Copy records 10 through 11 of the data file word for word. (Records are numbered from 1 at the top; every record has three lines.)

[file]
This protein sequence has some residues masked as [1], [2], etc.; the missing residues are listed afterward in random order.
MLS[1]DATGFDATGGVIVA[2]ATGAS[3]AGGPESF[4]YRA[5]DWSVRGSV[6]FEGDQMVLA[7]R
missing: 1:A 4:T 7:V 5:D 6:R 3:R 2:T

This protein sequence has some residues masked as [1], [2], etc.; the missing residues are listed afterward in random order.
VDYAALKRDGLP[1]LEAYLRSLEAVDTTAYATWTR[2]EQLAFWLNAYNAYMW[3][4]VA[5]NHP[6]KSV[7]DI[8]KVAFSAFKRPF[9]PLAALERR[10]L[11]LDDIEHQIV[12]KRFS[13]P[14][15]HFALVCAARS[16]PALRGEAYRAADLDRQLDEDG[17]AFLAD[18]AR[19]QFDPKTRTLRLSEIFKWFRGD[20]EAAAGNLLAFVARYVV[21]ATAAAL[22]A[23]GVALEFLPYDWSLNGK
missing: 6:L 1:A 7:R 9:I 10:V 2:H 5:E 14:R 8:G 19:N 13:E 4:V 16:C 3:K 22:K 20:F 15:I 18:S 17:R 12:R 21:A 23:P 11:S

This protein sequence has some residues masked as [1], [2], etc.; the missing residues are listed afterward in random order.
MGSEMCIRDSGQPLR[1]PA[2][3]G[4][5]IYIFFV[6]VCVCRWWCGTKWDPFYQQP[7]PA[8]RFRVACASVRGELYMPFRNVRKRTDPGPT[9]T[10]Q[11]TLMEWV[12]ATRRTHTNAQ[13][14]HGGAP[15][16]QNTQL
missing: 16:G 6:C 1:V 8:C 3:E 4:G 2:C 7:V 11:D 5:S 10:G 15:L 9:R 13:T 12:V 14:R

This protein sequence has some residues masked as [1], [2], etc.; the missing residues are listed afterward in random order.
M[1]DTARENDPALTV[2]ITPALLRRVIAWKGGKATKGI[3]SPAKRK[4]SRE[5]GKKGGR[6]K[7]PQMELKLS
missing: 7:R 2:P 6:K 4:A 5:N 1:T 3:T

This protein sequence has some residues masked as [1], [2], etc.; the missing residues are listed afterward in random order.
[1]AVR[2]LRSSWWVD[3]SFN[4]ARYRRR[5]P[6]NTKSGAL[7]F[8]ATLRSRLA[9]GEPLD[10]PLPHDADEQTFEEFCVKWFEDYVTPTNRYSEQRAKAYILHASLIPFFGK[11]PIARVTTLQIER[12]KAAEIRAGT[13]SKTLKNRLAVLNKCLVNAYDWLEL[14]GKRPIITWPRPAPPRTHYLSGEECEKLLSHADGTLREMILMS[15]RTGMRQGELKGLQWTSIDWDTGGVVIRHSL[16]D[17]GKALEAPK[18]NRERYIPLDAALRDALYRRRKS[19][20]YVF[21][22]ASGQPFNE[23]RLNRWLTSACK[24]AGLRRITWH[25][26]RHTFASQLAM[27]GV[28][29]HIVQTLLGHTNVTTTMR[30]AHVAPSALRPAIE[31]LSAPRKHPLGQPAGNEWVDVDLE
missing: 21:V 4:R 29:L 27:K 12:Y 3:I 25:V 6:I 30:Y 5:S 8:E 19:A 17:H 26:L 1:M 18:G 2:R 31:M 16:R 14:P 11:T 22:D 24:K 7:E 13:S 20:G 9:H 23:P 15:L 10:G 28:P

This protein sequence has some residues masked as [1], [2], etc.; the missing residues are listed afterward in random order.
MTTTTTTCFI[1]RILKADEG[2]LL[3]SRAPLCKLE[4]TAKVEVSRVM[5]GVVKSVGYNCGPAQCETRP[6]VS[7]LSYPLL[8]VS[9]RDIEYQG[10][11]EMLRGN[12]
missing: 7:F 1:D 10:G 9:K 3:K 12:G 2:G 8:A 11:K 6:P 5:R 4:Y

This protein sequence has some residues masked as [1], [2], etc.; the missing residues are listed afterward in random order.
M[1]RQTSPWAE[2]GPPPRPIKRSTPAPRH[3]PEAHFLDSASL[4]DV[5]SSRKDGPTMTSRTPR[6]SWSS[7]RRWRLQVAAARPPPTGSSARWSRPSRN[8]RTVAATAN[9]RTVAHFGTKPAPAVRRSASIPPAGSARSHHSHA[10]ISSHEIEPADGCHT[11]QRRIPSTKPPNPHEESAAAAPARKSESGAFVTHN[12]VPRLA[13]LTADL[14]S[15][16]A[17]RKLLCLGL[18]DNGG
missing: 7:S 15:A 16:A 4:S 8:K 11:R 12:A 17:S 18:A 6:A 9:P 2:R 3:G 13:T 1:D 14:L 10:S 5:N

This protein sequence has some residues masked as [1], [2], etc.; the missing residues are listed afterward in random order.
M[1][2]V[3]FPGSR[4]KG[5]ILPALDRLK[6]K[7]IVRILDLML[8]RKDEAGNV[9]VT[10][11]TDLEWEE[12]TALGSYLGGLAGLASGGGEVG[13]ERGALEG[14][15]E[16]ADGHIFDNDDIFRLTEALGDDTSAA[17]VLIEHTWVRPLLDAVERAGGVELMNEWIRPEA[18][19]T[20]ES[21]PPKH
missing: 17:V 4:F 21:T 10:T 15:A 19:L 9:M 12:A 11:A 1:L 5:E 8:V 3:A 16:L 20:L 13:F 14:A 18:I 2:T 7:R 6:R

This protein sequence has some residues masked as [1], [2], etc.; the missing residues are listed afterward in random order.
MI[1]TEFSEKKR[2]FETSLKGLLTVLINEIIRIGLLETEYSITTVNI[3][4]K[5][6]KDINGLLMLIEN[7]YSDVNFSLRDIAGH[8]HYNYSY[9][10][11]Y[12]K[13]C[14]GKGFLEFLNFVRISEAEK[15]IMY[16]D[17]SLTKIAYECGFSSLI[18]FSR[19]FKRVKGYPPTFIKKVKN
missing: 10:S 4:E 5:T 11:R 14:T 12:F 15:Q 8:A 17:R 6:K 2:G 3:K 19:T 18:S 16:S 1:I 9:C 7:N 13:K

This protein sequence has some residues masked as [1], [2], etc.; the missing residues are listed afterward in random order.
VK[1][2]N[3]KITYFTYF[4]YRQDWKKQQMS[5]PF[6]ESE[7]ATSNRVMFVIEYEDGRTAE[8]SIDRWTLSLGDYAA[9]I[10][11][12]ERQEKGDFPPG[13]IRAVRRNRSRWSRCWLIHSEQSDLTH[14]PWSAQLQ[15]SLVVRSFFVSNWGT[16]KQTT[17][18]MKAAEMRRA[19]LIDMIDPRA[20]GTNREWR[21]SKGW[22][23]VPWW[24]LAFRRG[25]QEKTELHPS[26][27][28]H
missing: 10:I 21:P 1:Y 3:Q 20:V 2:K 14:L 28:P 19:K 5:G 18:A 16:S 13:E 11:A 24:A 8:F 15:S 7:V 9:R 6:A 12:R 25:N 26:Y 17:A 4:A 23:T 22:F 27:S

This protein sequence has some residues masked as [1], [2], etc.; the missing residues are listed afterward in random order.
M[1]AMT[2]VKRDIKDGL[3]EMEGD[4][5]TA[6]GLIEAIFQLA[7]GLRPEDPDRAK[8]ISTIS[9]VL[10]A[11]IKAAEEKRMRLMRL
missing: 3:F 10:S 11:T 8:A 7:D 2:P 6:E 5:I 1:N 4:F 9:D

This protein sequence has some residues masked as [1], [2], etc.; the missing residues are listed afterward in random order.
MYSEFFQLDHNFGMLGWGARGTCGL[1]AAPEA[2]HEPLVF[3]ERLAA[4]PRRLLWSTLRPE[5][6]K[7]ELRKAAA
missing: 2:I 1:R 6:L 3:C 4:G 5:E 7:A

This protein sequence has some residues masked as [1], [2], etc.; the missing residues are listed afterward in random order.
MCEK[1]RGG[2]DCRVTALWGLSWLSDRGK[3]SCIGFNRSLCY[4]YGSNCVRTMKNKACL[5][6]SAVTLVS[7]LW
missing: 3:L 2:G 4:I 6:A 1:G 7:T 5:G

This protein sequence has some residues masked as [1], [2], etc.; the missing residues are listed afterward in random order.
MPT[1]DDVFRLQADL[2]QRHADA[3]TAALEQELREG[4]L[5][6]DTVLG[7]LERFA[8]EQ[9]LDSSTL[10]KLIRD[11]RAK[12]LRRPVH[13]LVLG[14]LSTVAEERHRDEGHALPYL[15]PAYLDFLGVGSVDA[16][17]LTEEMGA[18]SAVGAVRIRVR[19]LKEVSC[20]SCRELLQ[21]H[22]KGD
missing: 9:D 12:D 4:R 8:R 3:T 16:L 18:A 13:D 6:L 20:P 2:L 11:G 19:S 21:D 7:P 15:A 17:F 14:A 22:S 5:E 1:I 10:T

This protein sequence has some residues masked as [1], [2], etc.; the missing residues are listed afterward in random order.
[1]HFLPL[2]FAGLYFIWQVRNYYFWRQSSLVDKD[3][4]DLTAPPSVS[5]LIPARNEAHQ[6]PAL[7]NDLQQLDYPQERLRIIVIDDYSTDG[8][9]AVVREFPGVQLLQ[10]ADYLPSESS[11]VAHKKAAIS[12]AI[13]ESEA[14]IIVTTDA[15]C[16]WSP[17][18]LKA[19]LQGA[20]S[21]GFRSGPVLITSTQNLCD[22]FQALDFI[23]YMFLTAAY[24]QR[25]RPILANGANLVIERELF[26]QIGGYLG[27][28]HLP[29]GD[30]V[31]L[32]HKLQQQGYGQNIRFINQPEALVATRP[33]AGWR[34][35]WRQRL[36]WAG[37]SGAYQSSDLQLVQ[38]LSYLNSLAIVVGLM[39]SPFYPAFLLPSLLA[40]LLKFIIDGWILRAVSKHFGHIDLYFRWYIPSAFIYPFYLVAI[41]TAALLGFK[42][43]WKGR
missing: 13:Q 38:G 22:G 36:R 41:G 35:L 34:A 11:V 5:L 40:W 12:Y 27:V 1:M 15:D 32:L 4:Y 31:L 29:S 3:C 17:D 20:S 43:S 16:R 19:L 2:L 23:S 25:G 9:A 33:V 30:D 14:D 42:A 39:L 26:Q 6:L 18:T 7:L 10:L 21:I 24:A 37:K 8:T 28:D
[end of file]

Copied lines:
This protein sequence has some residues masked as [1], [2], etc.; the missing residues are listed afterward in random order.
VK[1][2]N[3]KITYFTYF[4]YRQDWKKQQMS[5]PF[6]ESE[7]ATSNRVMFVIEYEDGRTAE[8]SIDRWTLSLGDYAA[9]I[10][11][12]ERQEKGDFPPG[13]IRAVRRNRSRWSRCWLIHSEQSDLTH[14]PWSAQLQ[15]SLVVRSFFVSNWGT[16]KQTT[17][18]MKAAEMRRA[19]LIDMIDPRA[20]GTNREWR[21]SKGW[22][23]VPWW[24]LAFRRG[25]QEKTELHPS[26][27][28]H
missing: 10:I 21:P 1:Y 3:Q 20:V 2:K 14:L 28:P 19:K 5:G 18:A 16:S 13:E 11:A 24:A 8:F 15:S 7:V 9:R 6:A 12:R 25:N 26:Y 17:A 4:A 23:T 22:F 27:S

This protein sequence has some residues masked as [1], [2], etc.; the missing residues are listed afterward in random order.
M[1]AMT[2]VKRDIKDGL[3]EMEGD[4][5]TA[6]GLIEAIFQLA[7]GLRPEDPDRAK[8]ISTIS[9]VL[10]A[11]IKAAEEKRMRLMRL
missing: 3:F 10:S 11:T 8:A 7:D 2:P 6:E 5:I 1:N 4:F 9:D